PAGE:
I had heard so many wonderful things about this series that I had to read it, however I was worried it wouldn’t be for me. I haven’t read much grim dark fantasy in my life and I was prepared to not get on with it. Boy was I wrong to worry. This series is incredible, it explores horrific themes and only gets more harrowing when you realise the disturbingly close parallels to the second sino-japanese war. This trilogy is not for the faint of heart and trigger warnings abound. I binged the first two books of this series and felt cheated that I had to wait three months for the final installment. (I know three whole months, woe is me.)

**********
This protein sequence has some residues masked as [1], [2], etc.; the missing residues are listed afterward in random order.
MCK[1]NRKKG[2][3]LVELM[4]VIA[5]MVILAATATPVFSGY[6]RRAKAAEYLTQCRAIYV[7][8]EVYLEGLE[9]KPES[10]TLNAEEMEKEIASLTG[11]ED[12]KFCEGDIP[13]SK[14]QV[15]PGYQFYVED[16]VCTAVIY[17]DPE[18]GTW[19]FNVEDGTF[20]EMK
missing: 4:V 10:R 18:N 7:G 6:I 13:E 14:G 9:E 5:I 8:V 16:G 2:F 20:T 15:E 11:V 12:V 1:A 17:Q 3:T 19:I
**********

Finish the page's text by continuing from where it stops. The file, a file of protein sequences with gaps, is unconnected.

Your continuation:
This series is most definitely not for everyone, but if you want a realistically brutal look at warfare and it’s atrocities, and a tragically painful descent for the characters we are following, you need to read this series.

Biggest Disappointment

Winner: Peace Talks by Jim Butcher

The Dresden Files is the series that got me back into fantasy. I have reread the first fifteen books more times than is reasonable. I will forever love the series and Jim Butcher for bringing me back to reading and fantasy with this world and its characters. Now you might see why Peace Talks was one of my most anticipated releases last year, especially considering the previous installment in the series was released in 2014 (it had been a long wait for us Dresden fans).

Butcher announced early in 2020 Peace Talks had grown too large for his publisher and he had reworked it into two books that were to be released within months of each other, Peace Talks and then Battle Ground.